Alberta’s plan to boost the price Canadian heavy crude by eliminating a glut via mandatory production curtailments has created an unintended consequence that has some fossils crying foul: It’s driven prices high enough to make it tougher for producers to ship oil by rail.
“Two months after the provincial government announced the cuts, crude-by-rail shipments are declining even as pipelines remain at or near capacity,” Bloomberg News reports. “Rail volumes fell 56% last week compared with three weeks earlier, after setting a record in December,” the news agency adds, citing data from Genscape Inc., which tracks crude-by-rail loadings at various Western Canada terminals.
- The climate news you need. Subscribe now to our engaging new weekly digest.
- You’ll receive exclusive, never-before-seen-content, distilled and delivered to your inbox every weekend.
- The Weekender: Succinct, solutions-focused, and designed with the discerning reader in mind.
Executives at both Suncor Energy and Imperial Oil say the plunge is a direct result of the production curtailment. For western Canadian producers, rail economics demand a Canadian crude differential against American crude of “between US$15 and US$20 a barrel,” asserted Imperial CEO Rich Kruger during an analyst call last week.
But with production curtailed, reports Bloomberg, “Western Canadian Select’s discount to the U.S. benchmark narrowed to less than US$7 a barrel last month, which isn’t enough to cover some pipeline shipments to the U.S. Gulf Coast, and far too little to cover the cost of rail.”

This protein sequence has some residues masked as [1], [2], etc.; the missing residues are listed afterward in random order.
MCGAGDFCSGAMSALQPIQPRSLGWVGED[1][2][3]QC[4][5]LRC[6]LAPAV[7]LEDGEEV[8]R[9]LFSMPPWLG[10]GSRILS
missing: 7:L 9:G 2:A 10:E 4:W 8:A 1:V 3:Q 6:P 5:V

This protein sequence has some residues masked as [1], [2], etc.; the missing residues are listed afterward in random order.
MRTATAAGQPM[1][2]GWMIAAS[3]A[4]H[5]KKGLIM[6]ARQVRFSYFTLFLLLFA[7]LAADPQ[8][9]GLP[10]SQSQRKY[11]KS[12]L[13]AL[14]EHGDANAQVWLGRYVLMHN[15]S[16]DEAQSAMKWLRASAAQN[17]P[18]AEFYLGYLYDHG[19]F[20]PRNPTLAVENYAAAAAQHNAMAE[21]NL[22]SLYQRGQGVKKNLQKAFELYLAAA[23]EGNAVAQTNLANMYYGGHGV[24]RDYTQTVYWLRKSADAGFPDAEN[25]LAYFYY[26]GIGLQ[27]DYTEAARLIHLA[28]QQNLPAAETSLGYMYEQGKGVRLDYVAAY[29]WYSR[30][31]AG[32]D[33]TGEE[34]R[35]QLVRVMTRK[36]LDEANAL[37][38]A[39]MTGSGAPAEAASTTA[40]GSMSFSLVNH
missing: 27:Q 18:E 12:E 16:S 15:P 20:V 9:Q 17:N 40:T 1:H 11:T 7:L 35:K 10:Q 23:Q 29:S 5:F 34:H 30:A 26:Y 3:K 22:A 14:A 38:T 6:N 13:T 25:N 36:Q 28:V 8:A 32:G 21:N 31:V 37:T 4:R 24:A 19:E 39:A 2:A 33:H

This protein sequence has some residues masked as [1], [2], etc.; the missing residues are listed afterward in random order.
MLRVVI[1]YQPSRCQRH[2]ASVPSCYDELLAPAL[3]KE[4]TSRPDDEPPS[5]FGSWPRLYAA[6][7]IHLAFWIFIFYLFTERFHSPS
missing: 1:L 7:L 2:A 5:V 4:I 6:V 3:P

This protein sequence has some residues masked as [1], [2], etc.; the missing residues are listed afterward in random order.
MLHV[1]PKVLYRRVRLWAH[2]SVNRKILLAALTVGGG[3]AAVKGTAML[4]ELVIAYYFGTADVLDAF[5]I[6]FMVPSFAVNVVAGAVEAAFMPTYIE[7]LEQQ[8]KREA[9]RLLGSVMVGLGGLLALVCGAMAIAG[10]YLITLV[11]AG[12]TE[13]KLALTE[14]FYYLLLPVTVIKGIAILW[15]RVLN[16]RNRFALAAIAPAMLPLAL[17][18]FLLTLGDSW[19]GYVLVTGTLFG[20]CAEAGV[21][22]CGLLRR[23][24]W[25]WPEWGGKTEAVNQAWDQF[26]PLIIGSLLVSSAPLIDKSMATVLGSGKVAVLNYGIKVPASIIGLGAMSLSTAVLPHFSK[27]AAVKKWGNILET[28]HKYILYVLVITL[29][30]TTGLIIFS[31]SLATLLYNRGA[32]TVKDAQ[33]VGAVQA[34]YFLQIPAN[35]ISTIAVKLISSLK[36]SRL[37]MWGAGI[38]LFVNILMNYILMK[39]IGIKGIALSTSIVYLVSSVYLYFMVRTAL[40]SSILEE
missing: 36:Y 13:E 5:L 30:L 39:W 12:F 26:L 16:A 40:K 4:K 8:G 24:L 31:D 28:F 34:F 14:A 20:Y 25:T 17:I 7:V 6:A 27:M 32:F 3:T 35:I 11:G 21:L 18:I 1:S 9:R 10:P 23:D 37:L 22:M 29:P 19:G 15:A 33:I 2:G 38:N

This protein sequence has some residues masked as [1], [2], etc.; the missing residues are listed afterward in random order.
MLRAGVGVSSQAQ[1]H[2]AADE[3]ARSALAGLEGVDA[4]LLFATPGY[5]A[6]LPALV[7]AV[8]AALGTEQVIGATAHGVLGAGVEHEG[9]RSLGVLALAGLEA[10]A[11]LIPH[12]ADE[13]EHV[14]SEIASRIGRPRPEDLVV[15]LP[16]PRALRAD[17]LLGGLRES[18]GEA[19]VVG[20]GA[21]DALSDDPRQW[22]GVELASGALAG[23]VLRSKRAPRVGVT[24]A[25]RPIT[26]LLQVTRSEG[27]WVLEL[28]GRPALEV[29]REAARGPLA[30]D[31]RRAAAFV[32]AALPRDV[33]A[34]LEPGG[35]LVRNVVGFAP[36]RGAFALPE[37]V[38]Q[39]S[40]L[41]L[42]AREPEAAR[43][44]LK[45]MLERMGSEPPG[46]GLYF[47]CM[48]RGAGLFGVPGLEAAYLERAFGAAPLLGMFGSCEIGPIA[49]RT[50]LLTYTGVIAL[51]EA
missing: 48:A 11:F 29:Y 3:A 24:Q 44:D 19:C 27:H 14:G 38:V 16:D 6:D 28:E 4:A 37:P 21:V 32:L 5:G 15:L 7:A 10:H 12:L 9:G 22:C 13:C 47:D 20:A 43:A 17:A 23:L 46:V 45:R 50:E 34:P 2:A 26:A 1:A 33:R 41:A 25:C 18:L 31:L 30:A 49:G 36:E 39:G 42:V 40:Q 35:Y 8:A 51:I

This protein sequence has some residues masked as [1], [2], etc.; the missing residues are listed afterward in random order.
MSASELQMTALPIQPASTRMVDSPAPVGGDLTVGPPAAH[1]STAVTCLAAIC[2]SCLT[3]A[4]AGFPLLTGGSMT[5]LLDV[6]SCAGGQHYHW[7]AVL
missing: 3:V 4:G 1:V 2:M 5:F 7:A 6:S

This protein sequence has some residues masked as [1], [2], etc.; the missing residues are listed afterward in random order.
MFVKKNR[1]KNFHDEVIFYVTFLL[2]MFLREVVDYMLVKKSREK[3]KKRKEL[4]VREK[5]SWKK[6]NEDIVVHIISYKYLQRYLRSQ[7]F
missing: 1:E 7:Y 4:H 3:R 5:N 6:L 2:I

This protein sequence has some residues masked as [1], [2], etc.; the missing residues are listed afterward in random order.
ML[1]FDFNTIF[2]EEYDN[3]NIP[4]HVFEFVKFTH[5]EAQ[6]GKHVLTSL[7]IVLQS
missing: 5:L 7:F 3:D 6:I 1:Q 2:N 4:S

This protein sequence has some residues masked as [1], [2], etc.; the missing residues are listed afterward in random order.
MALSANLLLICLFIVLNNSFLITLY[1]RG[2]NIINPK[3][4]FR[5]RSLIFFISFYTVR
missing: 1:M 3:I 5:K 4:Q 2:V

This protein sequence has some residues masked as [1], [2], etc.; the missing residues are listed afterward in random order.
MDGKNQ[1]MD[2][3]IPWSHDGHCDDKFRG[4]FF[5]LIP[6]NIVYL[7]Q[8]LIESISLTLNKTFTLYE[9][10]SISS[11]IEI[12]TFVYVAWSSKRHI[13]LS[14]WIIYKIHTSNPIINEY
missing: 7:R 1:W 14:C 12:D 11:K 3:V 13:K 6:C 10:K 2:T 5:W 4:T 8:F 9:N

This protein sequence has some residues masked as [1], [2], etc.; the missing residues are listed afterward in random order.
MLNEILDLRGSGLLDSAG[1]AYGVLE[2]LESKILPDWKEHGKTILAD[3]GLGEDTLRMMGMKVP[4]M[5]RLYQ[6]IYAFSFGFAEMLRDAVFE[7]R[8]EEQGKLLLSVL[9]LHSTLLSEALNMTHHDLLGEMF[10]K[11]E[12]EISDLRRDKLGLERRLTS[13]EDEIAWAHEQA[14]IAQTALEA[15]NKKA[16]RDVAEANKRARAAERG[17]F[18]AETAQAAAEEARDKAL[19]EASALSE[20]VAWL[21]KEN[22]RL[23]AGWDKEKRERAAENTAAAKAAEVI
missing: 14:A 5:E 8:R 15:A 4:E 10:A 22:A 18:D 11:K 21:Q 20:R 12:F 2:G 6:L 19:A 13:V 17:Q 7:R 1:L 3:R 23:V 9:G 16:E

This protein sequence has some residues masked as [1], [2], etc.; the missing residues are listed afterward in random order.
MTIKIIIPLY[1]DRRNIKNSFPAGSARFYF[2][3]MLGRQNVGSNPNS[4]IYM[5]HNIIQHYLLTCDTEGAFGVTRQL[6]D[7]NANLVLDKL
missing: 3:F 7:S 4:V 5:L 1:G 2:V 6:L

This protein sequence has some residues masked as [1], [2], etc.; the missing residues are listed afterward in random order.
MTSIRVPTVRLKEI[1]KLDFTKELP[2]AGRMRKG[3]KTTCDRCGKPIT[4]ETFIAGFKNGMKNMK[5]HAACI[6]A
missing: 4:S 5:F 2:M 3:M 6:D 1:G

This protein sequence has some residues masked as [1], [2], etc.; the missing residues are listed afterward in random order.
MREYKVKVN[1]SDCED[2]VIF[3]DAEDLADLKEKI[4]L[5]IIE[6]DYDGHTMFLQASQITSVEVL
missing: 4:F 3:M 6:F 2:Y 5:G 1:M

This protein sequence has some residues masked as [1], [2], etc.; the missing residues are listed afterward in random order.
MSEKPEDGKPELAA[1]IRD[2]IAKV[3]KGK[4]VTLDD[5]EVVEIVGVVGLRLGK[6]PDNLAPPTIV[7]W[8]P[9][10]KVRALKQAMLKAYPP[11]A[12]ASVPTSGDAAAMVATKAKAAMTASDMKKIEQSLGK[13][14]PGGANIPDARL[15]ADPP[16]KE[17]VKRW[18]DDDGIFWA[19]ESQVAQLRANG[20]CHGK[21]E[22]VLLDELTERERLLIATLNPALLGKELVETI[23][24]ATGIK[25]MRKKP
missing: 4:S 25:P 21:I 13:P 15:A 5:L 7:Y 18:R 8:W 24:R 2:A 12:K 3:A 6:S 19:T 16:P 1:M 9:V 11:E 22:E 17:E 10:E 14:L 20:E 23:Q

The Notley government has responded to industry concerns by easing curtailment by 75,000 barrels per day, but spokesperson Michael McKinnon said the basic strategy was still the right thing to do, adding that officials expect the price differential “to settle at a more sustainable level.”
The government’s objective “is and always has been to match production levels to what can be shipped using existing pipeline and rail capacity, while encouraging a reduction in storage levels,” he added. “While we’re not out of the woods yet, this temporary measure is working,” with crude oil inventories down five million barrels since curtailment began.
Citing data from Paris-based Kayrros SAS, Bloomberg reports that “stockpiles at the Canadian oil hub of Hardisty, Alberta fell 2.42 million barrels between January 16 and 28 to the lowest level since November 2017.”
And it isn’t as though Alberta fossils are presenting a united front on the curtailment plan: While Suncor and Imperial are furious at what they view as “government overreach that would harm investor confidence,” reports Bloomberg, Cenovus Energy Inc. and Canadian Natural Resources Ltd., among others, have lined up behind the policy.
Leave a Reply